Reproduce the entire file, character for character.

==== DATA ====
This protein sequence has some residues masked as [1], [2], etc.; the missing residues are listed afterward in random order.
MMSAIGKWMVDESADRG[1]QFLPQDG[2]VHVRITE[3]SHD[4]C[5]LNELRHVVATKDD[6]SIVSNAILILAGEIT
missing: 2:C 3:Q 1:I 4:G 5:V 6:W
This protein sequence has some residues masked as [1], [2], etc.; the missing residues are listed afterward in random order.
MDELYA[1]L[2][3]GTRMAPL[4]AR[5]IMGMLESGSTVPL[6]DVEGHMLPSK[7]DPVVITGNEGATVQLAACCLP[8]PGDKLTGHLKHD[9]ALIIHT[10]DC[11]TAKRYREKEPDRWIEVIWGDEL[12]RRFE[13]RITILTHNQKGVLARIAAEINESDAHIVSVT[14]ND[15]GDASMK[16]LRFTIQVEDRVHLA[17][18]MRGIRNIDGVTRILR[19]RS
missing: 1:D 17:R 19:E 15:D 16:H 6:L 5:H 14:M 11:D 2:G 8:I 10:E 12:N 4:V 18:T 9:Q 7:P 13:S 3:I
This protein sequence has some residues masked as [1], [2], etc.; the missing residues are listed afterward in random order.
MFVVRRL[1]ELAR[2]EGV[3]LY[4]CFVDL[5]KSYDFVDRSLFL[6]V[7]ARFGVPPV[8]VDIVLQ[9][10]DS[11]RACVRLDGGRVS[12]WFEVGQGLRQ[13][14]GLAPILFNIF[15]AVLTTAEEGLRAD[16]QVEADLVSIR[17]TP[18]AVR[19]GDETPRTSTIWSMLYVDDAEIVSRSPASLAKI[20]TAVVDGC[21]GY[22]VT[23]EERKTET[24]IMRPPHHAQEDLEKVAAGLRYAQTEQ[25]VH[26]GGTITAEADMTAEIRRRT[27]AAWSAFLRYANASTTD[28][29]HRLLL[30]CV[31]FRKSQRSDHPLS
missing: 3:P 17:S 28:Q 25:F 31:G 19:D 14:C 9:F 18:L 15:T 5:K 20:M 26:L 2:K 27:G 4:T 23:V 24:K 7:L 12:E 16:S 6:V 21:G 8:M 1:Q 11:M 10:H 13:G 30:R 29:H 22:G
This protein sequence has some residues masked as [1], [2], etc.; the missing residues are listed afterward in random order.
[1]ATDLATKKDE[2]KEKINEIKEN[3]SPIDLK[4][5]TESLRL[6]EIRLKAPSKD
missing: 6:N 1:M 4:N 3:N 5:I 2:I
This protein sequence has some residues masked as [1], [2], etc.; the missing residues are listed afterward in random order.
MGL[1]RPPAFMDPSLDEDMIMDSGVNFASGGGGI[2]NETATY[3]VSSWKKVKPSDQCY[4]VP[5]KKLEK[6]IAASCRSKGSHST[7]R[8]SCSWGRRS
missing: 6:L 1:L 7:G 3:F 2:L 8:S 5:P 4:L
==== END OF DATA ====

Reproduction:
This protein sequence has some residues masked as [1], [2], etc.; the missing residues are listed afterward in random order.
MMSAIGKWMVDESADRG[1]QFLPQDG[2]VHVRITE[3]SHD[4]C[5]LNELRHVVATKDD[6]SIVSNAILILAGEIT
missing: 2:C 3:Q 1:I 4:G 5:V 6:W
This protein sequence has some residues masked as [1], [2], etc.; the missing residues are listed afterward in random order.
MDELYA[1]L[2][3]GTRMAPL[4]AR[5]IMGMLESGSTVPL[6]DVEGHMLPSK[7]DPVVITGNEGATVQLAACCLP[8]PGDKLTGHLKHD[9]ALIIHT[10]DC[11]TAKRYREKEPDRWIEVIWGDEL[12]RRFE[13]RITILTHNQKGVLARIAAEINESDAHIVSVT[14]ND[15]GDASMK[16]LRFTIQVEDRVHLA[17][18]MRGIRNIDGVTRILR[19]RS
missing: 1:D 17:R 19:E 15:D 16:H 6:L 5:H 14:M 11:D 2:G 8:I 10:E 12:N 4:V 18:T 9:Q 7:P 13:S 3:I
This protein sequence has some residues masked as [1], [2], etc.; the missing residues are listed afterward in random order.
MFVVRRL[1]ELAR[2]EGV[3]LY[4]CFVDL[5]KSYDFVDRSLFL[6]V[7]ARFGVPPV[8]VDIVLQ[9][10]DS[11]RACVRLDGGRVS[12]WFEVGQGLRQ[13][14]GLAPILFNIF[15]AVLTTAEEGLRAD[16]QVEADLVSIR[17]TP[18]AVR[19]GDETPRTSTIWSMLYVDDAEIVSRSPASLAKI[20]TAVVDGC[21]GY[22]VT[23]EERKTET[24]IMRPPHHAQEDLEKVAAGLRYAQTEQ[25]VH[26]GGTITAEADMTAEIRRRT[27]AAWSAFLRYANASTTD[28][29]HRLLL[30]CV[31]FRKSQRSDHPLS
missing: 3:P 17:S 28:Q 25:F 31:G 19:D 14:C 9:F 18:L 15:T 5:K 20:M 26:L 2:K 27:G 4:T 23:V 24:K 7:L 12:E 16:S 6:V 21:G 8:M 1:Q 11:M 10:H 13:G 30:R 29:H 22:G
This protein sequence has some residues masked as [1], [2], etc.; the missing residues are listed afterward in random order.
[1]ATDLATKKDE[2]KEKINEIKEN[3]SPIDLK[4][5]TESLRL[6]EIRLKAPSKD
missing: 6:N 1:M 4:N 3:N 5:I 2:I
This protein sequence has some residues masked as [1], [2], etc.; the missing residues are listed afterward in random order.
MGL[1]RPPAFMDPSLDEDMIMDSGVNFASGGGGI[2]NETATY[3]VSSWKKVKPSDQCY[4]VP[5]KKLEK[6]IAASCRSKGSHST[7]R[8]SCSWGRRS
missing: 6:L 1:L 7:G 3:F 2:L 8:S 5:P 4:L